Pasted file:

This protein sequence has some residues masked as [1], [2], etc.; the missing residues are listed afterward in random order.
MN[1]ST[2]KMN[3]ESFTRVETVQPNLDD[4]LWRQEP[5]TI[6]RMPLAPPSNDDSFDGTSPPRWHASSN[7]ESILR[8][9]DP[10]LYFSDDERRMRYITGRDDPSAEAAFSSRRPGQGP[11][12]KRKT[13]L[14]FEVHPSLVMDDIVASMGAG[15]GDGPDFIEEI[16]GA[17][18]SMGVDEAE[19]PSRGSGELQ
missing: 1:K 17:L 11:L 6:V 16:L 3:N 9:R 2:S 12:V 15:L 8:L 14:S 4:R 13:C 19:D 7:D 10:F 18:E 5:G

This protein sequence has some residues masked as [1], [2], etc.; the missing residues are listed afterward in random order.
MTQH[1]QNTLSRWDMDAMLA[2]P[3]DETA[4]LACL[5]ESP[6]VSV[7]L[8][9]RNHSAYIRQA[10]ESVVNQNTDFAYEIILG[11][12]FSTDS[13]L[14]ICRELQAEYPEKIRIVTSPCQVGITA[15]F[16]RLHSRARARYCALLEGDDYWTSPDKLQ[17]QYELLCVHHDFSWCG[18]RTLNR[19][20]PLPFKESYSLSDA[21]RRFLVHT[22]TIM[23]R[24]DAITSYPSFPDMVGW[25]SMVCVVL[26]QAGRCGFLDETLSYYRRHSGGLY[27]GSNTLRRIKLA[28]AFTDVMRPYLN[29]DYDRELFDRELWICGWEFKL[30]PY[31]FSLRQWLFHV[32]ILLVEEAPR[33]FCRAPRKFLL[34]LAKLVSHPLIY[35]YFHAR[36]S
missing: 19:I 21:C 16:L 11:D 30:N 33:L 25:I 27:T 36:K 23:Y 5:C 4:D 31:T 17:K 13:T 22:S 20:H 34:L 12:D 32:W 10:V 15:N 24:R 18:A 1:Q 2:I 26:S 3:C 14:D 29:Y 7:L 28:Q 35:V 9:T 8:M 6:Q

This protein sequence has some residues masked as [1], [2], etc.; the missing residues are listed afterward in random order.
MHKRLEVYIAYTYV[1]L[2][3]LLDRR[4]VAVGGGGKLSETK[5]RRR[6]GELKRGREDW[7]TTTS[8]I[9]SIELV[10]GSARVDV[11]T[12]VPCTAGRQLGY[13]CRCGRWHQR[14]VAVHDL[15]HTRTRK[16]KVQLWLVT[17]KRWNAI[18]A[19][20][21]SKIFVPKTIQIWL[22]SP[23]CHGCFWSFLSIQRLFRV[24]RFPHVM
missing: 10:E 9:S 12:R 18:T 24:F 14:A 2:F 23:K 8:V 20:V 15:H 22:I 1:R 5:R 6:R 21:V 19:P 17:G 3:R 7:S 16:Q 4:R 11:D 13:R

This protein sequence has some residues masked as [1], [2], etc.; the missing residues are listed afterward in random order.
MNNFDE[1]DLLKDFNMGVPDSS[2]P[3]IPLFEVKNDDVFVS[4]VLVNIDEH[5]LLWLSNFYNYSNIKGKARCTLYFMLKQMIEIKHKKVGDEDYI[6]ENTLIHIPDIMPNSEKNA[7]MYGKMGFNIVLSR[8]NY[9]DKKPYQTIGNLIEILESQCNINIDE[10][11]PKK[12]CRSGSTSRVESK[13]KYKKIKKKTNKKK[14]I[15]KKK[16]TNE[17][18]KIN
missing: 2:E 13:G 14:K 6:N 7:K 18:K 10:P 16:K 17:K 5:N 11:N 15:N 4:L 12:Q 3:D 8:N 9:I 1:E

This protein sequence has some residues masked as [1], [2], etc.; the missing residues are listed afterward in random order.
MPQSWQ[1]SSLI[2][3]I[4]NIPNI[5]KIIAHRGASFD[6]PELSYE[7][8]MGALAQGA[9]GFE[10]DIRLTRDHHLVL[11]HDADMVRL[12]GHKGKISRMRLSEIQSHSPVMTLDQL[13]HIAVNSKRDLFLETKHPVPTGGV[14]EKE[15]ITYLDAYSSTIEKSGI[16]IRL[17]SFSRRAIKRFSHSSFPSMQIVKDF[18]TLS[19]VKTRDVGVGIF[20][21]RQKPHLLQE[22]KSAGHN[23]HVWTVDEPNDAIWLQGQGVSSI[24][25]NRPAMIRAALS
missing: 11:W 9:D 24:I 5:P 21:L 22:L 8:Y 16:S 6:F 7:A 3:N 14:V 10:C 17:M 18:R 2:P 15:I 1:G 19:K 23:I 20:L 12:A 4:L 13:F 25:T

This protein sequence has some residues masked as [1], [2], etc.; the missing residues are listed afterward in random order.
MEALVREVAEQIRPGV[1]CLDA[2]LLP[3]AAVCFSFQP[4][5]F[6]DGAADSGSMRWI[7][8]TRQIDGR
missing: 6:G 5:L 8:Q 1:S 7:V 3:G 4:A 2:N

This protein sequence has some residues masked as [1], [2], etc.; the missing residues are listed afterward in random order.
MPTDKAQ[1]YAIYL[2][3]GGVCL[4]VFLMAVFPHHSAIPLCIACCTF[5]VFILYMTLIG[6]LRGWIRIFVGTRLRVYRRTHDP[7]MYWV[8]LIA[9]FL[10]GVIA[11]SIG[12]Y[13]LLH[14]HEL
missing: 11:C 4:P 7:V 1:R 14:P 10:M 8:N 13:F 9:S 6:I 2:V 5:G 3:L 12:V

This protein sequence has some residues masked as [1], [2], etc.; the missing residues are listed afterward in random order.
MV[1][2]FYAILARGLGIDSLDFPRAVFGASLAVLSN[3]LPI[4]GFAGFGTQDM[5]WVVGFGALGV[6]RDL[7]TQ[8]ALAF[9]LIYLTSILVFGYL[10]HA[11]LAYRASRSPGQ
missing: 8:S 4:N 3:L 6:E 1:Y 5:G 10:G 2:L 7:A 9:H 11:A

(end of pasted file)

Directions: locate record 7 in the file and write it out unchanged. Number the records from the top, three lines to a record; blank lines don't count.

This protein sequence has some residues masked as [1], [2], etc.; the missing residues are listed afterward in random order.
MPTDKAQ[1]YAIYL[2][3]GGVCL[4]VFLMAVFPHHSAIPLCIACCTF[5]VFILYMTLIG[6]LRGWIRIFVGTRLRVYRRTHDP[7]MYWV[8]LIA[9]FL[10]GVIA[11]SIG[12]Y[13]LLH[14]HEL
missing: 11:C 4:P 7:V 1:R 14:P 10:M 8:N 13:F 9:S 6:I 2:V 5:G 3:L 12:V